and iPad developers make money from the 225,000 applications they've lodged in
Apple's App Store.
Timed for the launch of the vaunted
iPhone 4, iAd lets
developers insert advertisements within
Developers keep 60 percent of the proceeds from ads shown;
Apple gets the remaining 40 percent of sales. iAd is Apple's plan to challenge
Google, Yahoo, Microsoft and
other Internet companies in the market for mobile ads delivered on smartphones
and tablet computers.
The updated privacy section
, which eWEEK learned
technologies in mobile advertising services to control the number of times you
see a given ad, deliver ads that relate to your interests, and measure the
effectiveness of ad campaigns. If you do not want to receive ads with this
level of relevance on your mobile device, you can opt out by accessing the
following link on your device: http://oo.apple.com.
"If you opt out, you will continue to receive the
same number of mobile ads, but they may be less relevant because they will not
be based on your interests. You may still see ads related to the content on a Web
page or in an application or based on other non-personal information. This
opt-out applies only to Apple advertising services and does not affect
interest-based advertising from other advertising networks."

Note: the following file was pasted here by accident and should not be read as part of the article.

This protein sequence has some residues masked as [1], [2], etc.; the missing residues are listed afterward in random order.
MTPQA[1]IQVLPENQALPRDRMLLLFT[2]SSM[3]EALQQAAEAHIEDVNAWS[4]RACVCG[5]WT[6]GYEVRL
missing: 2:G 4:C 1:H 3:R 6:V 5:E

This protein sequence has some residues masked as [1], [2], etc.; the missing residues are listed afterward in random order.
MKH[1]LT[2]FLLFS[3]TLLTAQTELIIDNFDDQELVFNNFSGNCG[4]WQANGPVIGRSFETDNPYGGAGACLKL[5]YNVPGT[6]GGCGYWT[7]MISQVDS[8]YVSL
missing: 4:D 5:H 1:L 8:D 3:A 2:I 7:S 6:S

ATD notes that Apple's privacy approach for iAd is akin
to policies from Google
and Yahoo, which also let users
opt out of seeing targeted advertising, but not ads entirely.
Interestingly, while users can run from the
interest-based ads, they can't avoid the location-based tracking Apple is using
for its iPhone, iPads and computers.
As the Los Angeles Times blog noted
not let users download any applications from the iTunes store without agreeing
to the new terms and conditions. These include:
"To provide location-based services on Apple
products, Apple and our partners and licensees may collect, use, and share
precise location data, including the real-time geographic location of your
Apple computer or device... For example, we may share geographic location with
application providers when you opt in to their location services."
Of some consolation to privacy-wary users is that Apple
claims the the location data it collects is done so anonymously in a form that
does not personally identify users. However, Apple added that its MobileMe "Find
My iPhone" feature requires users' personal information for the feature to
Location-based services are becoming increasingly popular
and services such as Google Latitude
and Google Buzz. And don't forget the ultimate check-in
services of Foursquare and Gowalla.
The smart bet says Apple device users will be OK with
the location-based services Apple offers, so long as these services improve the
user experience for applications on the iPhone and iPad.